Thursday 11th July 2019
https://www.who.int/csr/don/11-july-2019-ebola-drc/en/

The outbreak of Ebola virus disease (EVD) in North Kivu and Ituri provinces, Democratic Republic of the Congo continues this past week with a similar transmission intensity to the previous week. While the number of new cases continues to ease in former hotspots, such as Butembo, Katwa and Mandima health zones, there has been an increase in cases in Beni, and a high incidence of cases continues in parts of Mabalako Health Zone. In addition to these re-emerging hotspots, there are a large number of people with confirmed and probable infections moving to other health zones, with the greatest number coming from Beni Health Zone. The movement of cases causes the outbreak to spread to new health zones and re-emerge in health zones with previously controlled infections. Overall, this underscores the importance of robust mechanisms for listing and following up contacts and understanding the motivations for peoples’ decisions to move.

After the first reported case in the Ariwara Health Zone on 30 June, no new cases have been observed in that health zone. A response team deployed to that zone continues to identify contacts, engage the community, and vaccinate individuals at risk. Response personnel from the bordering countries of Uganda and South Sudan continue to support operational readiness activities. Resources are being dedicated to monitoring the Uganda-Democratic Republic of the Congo border in that area.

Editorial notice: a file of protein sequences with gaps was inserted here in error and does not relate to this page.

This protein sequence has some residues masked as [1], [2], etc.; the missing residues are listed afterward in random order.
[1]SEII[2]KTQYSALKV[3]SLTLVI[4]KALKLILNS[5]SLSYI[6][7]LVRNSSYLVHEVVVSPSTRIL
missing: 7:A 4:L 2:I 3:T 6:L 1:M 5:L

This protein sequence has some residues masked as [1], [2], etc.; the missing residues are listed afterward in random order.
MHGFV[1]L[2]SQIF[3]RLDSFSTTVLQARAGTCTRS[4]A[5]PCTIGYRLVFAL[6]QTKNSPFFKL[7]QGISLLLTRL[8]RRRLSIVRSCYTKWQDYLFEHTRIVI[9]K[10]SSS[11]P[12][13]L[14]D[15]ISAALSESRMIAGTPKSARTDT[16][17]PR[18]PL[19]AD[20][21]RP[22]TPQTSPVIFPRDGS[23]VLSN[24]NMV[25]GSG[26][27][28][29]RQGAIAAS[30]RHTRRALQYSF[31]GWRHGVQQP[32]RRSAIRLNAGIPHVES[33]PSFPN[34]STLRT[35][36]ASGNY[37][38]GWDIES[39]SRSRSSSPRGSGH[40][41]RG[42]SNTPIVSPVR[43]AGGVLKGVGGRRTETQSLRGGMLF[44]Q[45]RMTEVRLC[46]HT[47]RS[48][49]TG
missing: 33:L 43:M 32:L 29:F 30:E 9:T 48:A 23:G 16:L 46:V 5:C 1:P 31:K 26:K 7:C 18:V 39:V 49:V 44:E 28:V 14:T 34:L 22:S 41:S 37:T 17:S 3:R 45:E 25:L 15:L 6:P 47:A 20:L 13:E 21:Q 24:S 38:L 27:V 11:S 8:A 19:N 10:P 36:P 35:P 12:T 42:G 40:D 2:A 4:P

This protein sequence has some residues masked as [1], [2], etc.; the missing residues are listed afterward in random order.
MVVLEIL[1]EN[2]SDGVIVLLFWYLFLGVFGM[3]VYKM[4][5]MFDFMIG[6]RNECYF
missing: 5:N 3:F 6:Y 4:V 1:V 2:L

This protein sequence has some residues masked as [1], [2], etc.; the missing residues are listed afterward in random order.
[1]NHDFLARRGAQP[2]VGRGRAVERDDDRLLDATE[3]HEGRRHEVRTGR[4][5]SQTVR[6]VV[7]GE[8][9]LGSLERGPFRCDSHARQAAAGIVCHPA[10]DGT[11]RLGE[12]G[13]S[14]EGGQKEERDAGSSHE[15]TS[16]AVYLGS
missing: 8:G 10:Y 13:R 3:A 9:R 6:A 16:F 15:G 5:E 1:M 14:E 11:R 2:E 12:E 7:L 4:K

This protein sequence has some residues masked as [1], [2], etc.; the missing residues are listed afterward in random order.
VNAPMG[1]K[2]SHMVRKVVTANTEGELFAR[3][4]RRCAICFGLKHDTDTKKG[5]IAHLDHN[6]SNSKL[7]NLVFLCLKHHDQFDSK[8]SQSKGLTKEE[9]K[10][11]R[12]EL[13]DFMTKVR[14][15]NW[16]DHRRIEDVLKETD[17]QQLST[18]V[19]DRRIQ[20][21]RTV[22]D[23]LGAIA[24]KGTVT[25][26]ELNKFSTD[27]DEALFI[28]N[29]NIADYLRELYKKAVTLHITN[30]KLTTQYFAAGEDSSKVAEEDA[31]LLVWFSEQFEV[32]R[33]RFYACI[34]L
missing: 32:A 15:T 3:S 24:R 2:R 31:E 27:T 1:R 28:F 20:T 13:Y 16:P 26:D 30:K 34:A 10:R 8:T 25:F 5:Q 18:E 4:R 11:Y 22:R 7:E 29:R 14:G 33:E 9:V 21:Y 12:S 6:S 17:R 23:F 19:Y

In the 21 days from 19 June through 9 July 2019, 72 health areas within 22 health zones reported new cases, representing 11% of the 664 health areas within North Kivu and Ituri provinces (Figure 2). During this period, a total of 247 confirmed cases were reported, the majority of which were from the health zones of Beni (41%, n=101), Mabalako (19%, n=48), Lubero (6%, n=16), and Mandima (5%, n=13). As of 09 July 2019, a total of 2437 EVD cases, including 2343 confirmed and 94 probable cases, were reported (Table 1). A total of 1646 deaths were reported (overall case fatality ratio 68%), including 1552 deaths among confirmed cases. Of the 2437 confirmed and probable cases with known age and sex, 57% (1384) were female, and 29% (704) were children aged less than 18 years.

Cases continue to increase among health workers, with the cumulative number infected rising to 132 (5% of total cases). Of the 128 health workers with information available, the greatest proportion is among health workers at health posts [poste de santé] (20%, n = 26) and private health facilities (35%, n = 45). The majority (68%, n = 87) of health worker infections were among nurses.